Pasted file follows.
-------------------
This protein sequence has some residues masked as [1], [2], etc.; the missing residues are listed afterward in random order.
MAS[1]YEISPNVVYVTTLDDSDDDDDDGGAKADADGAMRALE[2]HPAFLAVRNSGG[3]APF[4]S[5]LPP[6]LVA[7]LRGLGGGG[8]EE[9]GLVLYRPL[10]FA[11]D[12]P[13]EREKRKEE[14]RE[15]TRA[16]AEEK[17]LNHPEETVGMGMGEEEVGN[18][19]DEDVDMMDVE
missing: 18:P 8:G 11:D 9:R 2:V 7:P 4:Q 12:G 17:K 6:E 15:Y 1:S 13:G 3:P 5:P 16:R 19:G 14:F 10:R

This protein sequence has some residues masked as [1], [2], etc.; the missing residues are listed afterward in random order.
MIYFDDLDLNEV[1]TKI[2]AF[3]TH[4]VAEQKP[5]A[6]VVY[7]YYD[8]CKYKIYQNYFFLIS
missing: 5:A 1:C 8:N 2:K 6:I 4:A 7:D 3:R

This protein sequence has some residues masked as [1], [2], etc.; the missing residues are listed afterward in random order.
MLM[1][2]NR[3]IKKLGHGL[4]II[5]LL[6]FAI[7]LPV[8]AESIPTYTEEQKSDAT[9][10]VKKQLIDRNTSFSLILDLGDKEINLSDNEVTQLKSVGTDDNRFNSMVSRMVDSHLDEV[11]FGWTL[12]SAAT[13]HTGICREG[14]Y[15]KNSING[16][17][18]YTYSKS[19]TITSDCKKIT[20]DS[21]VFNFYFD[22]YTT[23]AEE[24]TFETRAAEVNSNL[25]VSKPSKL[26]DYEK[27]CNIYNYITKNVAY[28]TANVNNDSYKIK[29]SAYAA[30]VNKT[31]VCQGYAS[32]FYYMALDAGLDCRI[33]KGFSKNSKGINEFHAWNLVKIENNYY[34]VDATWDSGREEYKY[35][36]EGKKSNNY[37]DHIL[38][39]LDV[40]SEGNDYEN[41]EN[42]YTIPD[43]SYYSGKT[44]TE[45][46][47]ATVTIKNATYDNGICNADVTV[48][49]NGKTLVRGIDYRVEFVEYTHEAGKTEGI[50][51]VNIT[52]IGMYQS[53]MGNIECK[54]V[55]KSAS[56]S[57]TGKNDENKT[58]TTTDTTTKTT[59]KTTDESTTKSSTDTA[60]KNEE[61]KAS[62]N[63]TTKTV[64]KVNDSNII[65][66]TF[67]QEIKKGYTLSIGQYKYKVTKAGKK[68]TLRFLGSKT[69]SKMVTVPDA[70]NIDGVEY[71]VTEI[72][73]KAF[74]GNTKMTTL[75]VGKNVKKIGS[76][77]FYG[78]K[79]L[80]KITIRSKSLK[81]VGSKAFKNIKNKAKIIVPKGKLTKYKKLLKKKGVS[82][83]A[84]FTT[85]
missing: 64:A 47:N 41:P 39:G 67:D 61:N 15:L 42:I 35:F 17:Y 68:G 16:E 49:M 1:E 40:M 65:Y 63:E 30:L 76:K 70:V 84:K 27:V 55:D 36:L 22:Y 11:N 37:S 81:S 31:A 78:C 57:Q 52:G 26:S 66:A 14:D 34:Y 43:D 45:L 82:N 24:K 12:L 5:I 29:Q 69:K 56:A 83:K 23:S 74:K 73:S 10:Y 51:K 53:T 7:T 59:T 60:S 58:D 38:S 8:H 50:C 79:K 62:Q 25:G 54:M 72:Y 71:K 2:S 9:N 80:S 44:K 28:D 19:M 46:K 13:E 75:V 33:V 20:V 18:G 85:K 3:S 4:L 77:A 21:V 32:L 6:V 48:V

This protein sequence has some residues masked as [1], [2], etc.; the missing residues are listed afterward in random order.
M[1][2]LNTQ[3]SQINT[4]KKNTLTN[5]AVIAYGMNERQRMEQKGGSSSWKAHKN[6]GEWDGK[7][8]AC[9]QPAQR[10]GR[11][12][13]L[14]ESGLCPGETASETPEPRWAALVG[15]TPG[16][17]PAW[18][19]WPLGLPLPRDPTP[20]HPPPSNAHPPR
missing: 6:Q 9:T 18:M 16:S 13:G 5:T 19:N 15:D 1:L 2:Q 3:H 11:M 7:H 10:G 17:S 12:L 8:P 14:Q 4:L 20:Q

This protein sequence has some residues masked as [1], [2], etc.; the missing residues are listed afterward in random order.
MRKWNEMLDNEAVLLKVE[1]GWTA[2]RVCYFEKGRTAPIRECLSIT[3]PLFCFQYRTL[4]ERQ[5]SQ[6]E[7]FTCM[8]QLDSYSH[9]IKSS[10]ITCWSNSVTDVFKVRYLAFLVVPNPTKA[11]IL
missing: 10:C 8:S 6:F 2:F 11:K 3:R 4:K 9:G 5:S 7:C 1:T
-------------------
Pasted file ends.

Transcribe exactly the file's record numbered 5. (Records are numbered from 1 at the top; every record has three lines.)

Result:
This protein sequence has some residues masked as [1], [2], etc.; the missing residues are listed afterward in random order.
MRKWNEMLDNEAVLLKVE[1]GWTA[2]RVCYFEKGRTAPIRECLSIT[3]PLFCFQYRTL[4]ERQ[5]SQ[6]E[7]FTCM[8]QLDSYSH[9]IKSS[10]ITCWSNSVTDVFKVRYLAFLVVPNPTKA[11]IL
missing: 10:C 8:S 6:F 2:F 11:K 3:R 4:K 9:G 5:S 7:C 1:T